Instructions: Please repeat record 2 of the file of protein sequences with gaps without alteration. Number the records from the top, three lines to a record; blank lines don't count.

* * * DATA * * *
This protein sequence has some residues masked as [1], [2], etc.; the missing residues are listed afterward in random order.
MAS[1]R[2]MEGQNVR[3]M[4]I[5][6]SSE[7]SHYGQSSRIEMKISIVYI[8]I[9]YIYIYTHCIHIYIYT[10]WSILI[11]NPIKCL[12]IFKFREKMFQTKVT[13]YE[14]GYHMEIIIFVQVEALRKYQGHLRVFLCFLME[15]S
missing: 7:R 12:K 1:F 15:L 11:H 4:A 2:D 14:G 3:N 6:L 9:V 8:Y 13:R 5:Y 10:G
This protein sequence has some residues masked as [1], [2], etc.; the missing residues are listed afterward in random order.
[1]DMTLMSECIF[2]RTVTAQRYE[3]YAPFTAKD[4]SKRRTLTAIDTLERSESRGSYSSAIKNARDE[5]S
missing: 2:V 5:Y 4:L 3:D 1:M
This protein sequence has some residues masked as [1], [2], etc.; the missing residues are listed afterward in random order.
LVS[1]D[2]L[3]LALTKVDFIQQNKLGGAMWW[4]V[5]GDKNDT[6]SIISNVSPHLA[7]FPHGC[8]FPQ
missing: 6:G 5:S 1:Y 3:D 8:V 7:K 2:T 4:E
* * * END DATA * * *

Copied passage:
This protein sequence has some residues masked as [1], [2], etc.; the missing residues are listed afterward in random order.
[1]DMTLMSECIF[2]RTVTAQRYE[3]YAPFTAKD[4]SKRRTLTAIDTLERSESRGSYSSAIKNARDE[5]S
missing: 2:V 5:Y 4:L 3:D 1:M